Outdoor Air - Spokane, North Idaho News & Weather KHQ.com

Outdoor Air

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5000 Canadians die annually from air pollution - the brownish or yellowish haze most evident on warm sunny days - according to Environment Canada. The most vulnerable are kids, because their lungs are still developing and they breathe in more air than adults; the elderly because of the compromised immune systems; asthmatics and others with lung disease; and anyone with heart problems.

According to the Ontario Medical Association's report, "The Illness Costs of Air Pollution In Ontario" (2000), smog causes 1920 deaths per year, 9800 hospital admissions, 13,000 emergency room visits, 47 million lost work days. Approximate conservative cost estimate to the Ontario economy is $1 billion.

As many as 5 million tons of latex particles wear off tires in the United States each year. The Denver Allergy Institute discovered that tiny black particles flake off from tires and are thrown into the air by motorists. The latex particles have been increasingly associated with many medical conditions such as asthma, skin rashes, etc. The heightened irritation might explain why asthma has become increasingly prevalent and severe since the use of radial tires, which flake off in smaller, more readily inhaled particles than previous tires.

ALLERGIES, ASTHMA & RESPIRATORY ILLNESS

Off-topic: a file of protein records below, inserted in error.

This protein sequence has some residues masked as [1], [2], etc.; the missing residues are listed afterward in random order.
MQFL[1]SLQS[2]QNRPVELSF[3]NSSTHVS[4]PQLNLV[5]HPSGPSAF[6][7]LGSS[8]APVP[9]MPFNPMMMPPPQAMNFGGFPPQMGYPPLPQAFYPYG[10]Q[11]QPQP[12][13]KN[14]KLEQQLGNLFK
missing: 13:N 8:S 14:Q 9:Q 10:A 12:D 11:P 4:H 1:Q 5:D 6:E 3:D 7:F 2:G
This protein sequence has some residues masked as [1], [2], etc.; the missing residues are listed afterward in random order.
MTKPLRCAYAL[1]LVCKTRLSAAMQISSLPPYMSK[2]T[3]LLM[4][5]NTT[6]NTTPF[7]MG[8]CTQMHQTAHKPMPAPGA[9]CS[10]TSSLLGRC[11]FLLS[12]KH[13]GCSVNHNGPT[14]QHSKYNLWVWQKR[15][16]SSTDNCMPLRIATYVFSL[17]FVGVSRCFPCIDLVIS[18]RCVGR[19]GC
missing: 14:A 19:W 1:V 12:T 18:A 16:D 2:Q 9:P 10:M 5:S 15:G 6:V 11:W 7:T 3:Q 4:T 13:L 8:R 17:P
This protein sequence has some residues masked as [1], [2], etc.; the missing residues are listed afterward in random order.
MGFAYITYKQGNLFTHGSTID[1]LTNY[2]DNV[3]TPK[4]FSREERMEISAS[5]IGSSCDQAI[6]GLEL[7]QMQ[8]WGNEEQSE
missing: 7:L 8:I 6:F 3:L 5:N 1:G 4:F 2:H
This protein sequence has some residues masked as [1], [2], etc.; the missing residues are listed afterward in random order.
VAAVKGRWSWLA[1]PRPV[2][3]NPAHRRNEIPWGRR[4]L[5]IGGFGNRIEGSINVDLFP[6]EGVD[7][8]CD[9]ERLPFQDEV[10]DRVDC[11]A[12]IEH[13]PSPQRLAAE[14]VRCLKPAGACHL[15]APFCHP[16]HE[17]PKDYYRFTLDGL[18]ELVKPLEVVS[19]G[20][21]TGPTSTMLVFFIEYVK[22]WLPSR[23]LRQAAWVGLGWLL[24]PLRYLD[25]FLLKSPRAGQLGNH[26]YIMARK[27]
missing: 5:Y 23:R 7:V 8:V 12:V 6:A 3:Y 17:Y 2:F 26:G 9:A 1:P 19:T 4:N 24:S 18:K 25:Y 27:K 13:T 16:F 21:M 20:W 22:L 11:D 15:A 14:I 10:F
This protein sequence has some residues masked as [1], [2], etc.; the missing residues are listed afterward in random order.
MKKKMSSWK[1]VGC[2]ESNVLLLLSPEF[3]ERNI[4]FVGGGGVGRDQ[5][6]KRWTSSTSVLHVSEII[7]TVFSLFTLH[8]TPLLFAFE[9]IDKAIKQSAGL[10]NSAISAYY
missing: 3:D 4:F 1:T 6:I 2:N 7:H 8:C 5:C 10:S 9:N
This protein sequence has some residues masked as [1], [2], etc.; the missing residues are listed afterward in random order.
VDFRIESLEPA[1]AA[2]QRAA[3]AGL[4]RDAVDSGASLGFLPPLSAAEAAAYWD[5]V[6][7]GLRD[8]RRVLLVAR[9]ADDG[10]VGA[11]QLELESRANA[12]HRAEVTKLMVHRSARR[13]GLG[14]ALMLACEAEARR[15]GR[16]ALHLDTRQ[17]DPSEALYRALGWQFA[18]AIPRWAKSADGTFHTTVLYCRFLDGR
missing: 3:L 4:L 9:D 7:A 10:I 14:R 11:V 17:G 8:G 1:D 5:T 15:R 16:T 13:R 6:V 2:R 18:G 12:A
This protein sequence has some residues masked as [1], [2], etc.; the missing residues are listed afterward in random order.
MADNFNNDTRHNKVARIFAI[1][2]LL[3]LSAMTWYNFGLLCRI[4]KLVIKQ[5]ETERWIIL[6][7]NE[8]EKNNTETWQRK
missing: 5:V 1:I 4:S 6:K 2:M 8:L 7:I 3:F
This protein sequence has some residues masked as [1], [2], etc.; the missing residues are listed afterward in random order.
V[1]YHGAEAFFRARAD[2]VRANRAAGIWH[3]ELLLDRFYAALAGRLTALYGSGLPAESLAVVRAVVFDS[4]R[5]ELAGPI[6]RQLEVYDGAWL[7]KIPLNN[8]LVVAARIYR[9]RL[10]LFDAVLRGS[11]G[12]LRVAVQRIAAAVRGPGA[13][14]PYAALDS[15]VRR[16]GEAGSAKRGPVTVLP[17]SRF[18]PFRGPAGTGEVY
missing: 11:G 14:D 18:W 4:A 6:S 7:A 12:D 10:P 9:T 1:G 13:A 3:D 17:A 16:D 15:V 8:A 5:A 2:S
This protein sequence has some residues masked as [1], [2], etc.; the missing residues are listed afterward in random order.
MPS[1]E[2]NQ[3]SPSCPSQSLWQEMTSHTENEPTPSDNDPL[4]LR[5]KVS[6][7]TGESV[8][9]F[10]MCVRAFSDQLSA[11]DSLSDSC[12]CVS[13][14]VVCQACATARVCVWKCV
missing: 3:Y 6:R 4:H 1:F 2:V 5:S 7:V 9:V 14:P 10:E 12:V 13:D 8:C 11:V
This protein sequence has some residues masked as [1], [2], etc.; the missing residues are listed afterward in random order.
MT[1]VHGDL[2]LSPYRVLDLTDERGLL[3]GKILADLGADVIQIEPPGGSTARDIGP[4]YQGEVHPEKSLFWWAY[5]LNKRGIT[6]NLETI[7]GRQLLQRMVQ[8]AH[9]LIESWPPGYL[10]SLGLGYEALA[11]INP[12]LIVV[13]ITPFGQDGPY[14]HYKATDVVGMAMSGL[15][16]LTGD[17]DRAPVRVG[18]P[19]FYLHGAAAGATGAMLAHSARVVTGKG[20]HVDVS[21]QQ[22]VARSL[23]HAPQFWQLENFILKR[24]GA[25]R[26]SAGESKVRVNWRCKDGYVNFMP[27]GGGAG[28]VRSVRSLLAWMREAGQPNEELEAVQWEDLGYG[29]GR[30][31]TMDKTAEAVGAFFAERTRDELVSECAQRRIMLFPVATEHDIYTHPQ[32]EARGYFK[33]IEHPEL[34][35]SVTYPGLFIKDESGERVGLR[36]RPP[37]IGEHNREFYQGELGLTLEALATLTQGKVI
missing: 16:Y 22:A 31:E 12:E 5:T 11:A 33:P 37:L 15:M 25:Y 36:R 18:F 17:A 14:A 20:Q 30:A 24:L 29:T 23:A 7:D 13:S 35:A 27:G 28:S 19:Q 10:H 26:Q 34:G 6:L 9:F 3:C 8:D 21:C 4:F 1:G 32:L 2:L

Poor air worsens conditions for those with allergies, asthma, lung disease and chronic infections. Studies have shown that pollution doesn't actually cause asthma. It just makes a bad situation worse. People exposed to a lot of outdoor air pollution are more likely to suffer from other lung ailments, such as chronic bronchitis. True asthma initiators, which provoke an inflammatory condition in the lungs, tend to be some of same things that trigger allergies. And these allergens can be found indoors -- at home and work.

Lung disease claims close to 335,000 lives in America every year and is the third leading cause of death in the United States.

One in 5 Canadians has some form of respiratory problem.

According to Asthma Society of Canada .....Asthma kills 500 Canadians every year. As many as 1 in 5 children have been diagnosed with asthma.

More women than men have asthma - 8.5% of Canadian women, compared to 7.2% men. Women's symptoms develop later in life.

Almost twice as many women as men die from asthma, according to Statistics Canada. Asthma can start at any age. Boys usually start wheezing on the playground, while girls are more likely to come down with their first symptoms in their teens or early 20's.

Asthma can also start later in life if person is exposed to a lot of smoke or chemicals at work or home.

Only 25-40% of asthmatics ever get diagnosed.

Up to 70% of asthmatics also suffer from allergies, which can play a role in bringing on their symptoms.

Some studies suggest that asthma rates may also be driven up by another aspect of modern living: fewer childhood infections. Vaccines and antibiotics have been responsible for a decline in childhood infections - and that's a good thing. But some researchers now suspect that many of these once-common infections played a crucial role in training young immune systems to combat foreign microbes. Without real microbes to fight, it's possible the immune system may be crusading against the measly mite and cat dander.

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